• Ventricular preexcitation syndromes are important because they are associated with paroxysmal tachycardias that can result in serious cardiovascular complications and sudden death. These syndromes are also important because the ECG findings, if unrecognized, are frequently misdiagnosed as something else. With the use of "classic" syndrome names, for example, the Wolff-Parkinson-White (WPW) syndrome, physicians tend to think of ventricular preexcitation in a rigidly defined sense (short PR interval, delta wave, and abnormal QRS). A broader view of ventricular preexcitation allows one to think of it as an entity with endless variations. Failure to recognize the wide ECG variations in which ventricular preexcitation occurs may have substantial clinical consequences relative to misdiagnosis and treatment.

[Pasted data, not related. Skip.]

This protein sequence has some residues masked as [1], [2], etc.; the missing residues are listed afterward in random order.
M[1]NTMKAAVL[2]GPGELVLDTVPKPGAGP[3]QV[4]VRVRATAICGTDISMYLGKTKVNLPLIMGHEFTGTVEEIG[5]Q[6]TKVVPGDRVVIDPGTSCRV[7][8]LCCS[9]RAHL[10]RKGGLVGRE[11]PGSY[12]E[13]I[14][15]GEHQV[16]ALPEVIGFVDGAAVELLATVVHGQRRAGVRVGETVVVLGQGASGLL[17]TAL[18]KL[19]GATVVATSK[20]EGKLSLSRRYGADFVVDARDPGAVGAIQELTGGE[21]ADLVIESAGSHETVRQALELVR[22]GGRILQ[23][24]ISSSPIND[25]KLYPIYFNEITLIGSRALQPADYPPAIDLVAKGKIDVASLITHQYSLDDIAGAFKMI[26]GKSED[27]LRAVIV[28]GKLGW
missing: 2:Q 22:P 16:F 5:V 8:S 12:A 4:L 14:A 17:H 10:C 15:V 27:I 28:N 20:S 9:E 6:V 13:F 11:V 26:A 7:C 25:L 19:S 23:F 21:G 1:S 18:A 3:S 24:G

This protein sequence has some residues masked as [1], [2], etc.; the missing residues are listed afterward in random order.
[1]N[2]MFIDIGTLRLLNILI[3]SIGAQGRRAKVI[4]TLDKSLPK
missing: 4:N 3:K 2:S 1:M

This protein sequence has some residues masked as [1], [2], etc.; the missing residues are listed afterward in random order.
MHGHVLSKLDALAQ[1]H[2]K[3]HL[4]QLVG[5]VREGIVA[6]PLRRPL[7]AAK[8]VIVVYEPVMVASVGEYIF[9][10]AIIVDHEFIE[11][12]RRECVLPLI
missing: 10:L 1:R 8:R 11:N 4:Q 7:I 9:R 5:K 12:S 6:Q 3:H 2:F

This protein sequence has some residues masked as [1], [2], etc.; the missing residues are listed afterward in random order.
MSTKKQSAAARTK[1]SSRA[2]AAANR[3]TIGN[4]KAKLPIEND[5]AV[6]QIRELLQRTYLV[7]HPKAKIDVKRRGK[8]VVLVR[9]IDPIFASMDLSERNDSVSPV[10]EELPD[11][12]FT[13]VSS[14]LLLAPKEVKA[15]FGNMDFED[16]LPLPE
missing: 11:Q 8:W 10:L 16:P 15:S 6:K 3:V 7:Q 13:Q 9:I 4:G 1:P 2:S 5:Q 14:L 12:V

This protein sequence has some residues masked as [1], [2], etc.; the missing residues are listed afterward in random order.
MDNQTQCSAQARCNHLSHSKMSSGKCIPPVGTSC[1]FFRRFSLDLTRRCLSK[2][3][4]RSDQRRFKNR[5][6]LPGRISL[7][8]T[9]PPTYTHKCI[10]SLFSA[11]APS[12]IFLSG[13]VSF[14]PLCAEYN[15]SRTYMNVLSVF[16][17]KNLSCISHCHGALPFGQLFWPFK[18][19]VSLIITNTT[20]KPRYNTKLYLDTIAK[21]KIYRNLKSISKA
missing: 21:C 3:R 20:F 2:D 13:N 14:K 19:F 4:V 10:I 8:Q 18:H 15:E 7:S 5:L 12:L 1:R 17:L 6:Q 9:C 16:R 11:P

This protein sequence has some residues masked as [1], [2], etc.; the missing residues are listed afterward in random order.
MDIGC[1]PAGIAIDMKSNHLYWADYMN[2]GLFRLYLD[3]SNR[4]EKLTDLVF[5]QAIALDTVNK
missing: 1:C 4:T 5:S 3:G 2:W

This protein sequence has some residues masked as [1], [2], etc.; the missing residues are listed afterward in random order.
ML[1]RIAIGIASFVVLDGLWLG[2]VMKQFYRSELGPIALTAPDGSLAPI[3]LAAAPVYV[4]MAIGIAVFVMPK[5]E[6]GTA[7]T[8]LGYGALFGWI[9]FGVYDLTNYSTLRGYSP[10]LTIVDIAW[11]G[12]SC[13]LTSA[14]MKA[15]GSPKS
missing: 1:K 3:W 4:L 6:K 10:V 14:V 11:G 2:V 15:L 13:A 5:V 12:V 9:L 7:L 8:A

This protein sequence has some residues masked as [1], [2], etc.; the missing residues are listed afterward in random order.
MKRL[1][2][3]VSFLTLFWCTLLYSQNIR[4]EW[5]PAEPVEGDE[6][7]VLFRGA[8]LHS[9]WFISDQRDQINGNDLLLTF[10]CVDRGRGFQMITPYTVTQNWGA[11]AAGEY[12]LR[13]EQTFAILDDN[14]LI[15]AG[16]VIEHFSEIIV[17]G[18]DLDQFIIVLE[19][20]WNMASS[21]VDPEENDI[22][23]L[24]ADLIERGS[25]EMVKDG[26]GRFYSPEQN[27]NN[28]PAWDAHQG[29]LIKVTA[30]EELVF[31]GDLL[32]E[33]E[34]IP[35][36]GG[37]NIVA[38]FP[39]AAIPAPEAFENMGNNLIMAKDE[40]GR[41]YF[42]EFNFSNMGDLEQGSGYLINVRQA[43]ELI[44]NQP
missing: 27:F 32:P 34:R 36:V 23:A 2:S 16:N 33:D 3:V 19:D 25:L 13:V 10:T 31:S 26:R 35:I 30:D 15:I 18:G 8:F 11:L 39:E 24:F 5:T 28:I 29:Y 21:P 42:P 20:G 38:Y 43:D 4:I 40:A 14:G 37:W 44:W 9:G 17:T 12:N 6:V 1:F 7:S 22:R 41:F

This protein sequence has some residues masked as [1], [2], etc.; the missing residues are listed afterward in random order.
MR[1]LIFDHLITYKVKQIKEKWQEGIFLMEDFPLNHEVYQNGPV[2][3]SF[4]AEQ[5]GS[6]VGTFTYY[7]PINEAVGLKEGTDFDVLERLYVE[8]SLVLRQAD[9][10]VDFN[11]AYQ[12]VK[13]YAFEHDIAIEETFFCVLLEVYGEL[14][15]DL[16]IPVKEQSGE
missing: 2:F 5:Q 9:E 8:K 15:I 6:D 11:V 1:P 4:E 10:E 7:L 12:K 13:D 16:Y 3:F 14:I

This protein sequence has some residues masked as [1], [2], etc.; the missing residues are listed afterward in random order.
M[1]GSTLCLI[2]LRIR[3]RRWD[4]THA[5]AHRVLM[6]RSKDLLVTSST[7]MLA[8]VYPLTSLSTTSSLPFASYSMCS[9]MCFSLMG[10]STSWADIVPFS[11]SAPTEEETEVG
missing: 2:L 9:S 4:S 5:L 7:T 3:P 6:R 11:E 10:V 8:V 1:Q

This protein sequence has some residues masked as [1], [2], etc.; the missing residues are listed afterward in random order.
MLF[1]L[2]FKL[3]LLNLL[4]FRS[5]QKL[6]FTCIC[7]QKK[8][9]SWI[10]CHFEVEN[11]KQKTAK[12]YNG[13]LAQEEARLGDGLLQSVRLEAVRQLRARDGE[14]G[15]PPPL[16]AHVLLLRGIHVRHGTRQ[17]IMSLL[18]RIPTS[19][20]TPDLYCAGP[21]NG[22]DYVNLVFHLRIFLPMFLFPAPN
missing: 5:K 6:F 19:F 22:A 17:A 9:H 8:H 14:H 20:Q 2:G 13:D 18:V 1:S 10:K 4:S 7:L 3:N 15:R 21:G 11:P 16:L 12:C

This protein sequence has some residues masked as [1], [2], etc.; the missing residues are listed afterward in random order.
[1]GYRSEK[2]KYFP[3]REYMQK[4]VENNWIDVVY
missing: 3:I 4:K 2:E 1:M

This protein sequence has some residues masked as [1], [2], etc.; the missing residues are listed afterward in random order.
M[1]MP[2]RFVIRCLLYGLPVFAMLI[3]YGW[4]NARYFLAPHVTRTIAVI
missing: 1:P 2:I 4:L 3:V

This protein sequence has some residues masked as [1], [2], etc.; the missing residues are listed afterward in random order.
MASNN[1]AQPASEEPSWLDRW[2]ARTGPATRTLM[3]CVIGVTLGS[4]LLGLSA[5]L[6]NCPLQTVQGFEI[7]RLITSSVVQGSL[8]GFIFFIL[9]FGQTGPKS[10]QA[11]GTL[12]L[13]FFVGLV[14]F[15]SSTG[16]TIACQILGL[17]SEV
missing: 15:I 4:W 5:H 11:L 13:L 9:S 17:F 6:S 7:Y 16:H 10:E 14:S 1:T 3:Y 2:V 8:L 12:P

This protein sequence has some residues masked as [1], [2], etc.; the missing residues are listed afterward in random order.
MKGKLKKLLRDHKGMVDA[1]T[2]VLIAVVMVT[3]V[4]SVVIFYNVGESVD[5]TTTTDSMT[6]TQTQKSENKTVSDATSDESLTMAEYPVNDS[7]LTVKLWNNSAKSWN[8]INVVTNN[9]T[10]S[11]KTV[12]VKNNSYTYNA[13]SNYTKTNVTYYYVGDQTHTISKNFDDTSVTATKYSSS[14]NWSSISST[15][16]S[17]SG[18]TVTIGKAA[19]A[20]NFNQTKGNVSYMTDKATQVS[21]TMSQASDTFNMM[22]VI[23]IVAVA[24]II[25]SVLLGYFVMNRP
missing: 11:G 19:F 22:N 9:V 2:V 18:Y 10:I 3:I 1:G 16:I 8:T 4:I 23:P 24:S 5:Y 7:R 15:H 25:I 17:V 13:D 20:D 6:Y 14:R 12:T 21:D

(Arch Intern Med 1983;143:760-764)
Richardson JM. Ventricular Preexcitation: Practical Considerations. Arch Intern Med. 1983;143(4):760–764. doi:10.1001/archinte.1983.00350040150021
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